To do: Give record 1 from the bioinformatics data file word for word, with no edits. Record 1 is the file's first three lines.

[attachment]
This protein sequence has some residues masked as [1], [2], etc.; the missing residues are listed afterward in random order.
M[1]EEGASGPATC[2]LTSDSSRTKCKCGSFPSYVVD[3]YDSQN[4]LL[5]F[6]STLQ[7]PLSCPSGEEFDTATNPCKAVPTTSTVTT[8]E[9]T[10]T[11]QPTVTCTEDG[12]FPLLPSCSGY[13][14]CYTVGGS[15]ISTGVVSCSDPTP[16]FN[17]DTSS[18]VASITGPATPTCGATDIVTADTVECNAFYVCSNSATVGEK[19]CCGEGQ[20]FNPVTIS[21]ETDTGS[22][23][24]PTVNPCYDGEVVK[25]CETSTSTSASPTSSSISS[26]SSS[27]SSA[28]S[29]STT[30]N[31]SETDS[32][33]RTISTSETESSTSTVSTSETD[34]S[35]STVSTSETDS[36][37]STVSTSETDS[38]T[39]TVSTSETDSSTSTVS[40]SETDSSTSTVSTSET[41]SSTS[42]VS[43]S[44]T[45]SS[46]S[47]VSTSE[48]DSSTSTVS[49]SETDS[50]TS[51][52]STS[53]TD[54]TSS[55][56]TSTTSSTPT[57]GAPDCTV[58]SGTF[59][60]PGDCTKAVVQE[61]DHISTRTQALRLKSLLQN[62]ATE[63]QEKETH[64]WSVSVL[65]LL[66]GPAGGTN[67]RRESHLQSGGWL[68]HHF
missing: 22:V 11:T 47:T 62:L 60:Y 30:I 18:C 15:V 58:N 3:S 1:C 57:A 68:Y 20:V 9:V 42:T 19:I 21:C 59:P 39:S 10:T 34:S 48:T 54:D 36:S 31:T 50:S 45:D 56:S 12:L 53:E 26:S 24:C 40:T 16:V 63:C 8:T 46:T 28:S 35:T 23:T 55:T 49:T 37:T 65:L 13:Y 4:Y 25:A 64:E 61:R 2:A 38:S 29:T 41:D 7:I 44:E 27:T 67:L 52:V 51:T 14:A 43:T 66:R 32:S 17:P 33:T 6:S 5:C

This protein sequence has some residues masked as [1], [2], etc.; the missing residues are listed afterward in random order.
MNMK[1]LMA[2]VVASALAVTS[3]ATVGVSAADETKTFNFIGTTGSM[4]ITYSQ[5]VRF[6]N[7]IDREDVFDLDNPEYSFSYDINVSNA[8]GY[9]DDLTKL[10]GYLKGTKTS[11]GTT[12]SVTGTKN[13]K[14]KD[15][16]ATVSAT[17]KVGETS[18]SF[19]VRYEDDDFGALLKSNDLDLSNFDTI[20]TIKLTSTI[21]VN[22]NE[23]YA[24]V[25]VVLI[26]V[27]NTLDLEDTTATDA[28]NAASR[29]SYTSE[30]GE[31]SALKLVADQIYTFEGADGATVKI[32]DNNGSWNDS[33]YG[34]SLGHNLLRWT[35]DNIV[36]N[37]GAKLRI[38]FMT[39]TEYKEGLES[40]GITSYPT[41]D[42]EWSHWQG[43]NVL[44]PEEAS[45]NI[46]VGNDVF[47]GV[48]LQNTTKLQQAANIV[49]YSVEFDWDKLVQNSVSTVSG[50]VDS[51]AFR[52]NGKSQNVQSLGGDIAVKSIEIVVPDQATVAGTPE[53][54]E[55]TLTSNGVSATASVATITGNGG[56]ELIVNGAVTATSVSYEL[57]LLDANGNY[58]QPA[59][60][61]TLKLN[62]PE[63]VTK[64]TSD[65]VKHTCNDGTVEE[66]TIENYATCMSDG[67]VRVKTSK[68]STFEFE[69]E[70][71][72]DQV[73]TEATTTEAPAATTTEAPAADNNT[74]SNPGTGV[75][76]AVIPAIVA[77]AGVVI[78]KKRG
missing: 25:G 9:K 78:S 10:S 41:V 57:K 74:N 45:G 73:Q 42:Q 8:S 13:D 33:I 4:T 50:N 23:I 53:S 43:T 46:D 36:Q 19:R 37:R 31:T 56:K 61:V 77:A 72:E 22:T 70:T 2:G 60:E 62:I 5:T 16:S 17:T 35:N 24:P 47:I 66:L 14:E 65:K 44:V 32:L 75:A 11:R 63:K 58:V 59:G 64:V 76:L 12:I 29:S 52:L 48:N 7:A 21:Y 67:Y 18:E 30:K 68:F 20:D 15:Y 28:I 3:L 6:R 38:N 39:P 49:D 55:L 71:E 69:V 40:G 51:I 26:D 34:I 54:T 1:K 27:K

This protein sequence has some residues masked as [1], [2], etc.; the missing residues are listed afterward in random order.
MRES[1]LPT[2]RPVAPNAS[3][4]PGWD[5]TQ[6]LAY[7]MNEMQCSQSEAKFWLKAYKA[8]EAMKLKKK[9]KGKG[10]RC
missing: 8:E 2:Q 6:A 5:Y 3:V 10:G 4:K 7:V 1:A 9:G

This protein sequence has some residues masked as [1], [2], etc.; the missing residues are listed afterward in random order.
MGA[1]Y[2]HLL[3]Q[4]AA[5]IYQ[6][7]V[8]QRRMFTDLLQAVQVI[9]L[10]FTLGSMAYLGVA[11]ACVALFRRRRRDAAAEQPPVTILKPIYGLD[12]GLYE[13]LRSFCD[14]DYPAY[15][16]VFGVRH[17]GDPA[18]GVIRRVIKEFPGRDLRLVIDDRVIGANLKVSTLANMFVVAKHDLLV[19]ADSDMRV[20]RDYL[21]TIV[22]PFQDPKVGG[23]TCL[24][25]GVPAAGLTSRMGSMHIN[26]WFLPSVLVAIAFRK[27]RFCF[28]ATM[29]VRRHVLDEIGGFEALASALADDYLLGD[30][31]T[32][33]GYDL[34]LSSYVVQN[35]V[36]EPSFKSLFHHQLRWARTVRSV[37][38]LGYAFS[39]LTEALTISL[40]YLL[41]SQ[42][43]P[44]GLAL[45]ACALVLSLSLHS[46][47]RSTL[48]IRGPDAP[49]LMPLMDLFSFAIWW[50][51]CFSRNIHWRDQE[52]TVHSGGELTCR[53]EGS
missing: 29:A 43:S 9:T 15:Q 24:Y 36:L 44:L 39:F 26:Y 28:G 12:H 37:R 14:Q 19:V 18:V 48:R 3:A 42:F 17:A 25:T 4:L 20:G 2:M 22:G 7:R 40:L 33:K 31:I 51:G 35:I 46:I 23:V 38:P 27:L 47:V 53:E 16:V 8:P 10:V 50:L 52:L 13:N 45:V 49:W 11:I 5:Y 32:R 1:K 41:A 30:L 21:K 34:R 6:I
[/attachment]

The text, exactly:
This protein sequence has some residues masked as [1], [2], etc.; the missing residues are listed afterward in random order.
M[1]EEGASGPATC[2]LTSDSSRTKCKCGSFPSYVVD[3]YDSQN[4]LL[5]F[6]STLQ[7]PLSCPSGEEFDTATNPCKAVPTTSTVTT[8]E[9]T[10]T[11]QPTVTCTEDG[12]FPLLPSCSGY[13][14]CYTVGGS[15]ISTGVVSCSDPTP[16]FN[17]DTSS[18]VASITGPATPTCGATDIVTADTVECNAFYVCSNSATVGEK[19]CCGEGQ[20]FNPVTIS[21]ETDTGS[22][23][24]PTVNPCYDGEVVK[25]CETSTSTSASPTSSSISS[26]SSS[27]SSA[28]S[29]STT[30]N[31]SETDS[32][33]RTISTSETESSTSTVSTSETD[34]S[35]STVSTSETDS[36][37]STVSTSETDS[38]T[39]TVSTSETDSSTSTVS[40]SETDSSTSTVSTSET[41]SSTS[42]VS[43]S[44]T[45]SS[46]S[47]VSTSE[48]DSSTSTVS[49]SETDS[50]TS[51][52]STS[53]TD[54]TSS[55][56]TSTTSSTPT[57]GAPDCTV[58]SGTF[59][60]PGDCTKAVVQE[61]DHISTRTQALRLKSLLQN[62]ATE[63]QEKETH[64]WSVSVL[65]LL[66]GPAGGTN[67]RRESHLQSGGWL[68]HHF
missing: 22:V 11:T 47:T 62:L 60:Y 30:I 18:C 15:V 58:N 3:S 1:C 57:A 68:Y 20:V 9:V 42:T 19:I 21:C 59:P 39:S 10:T 34:S 48:T 54:D 36:S 31:T 50:S 45:D 56:S 12:L 53:E 26:S 24:C 40:T 16:V 63:C 8:T 46:T 28:S 35:T 23:T 55:T 49:T 37:T 65:L 13:Y 4:Y 25:A 64:E 61:R 2:A 38:S 29:T 41:D 7:I 44:E 27:T 67:L 52:V 51:T 14:A 43:T 66:R 32:S 17:P 33:T 6:S 5:C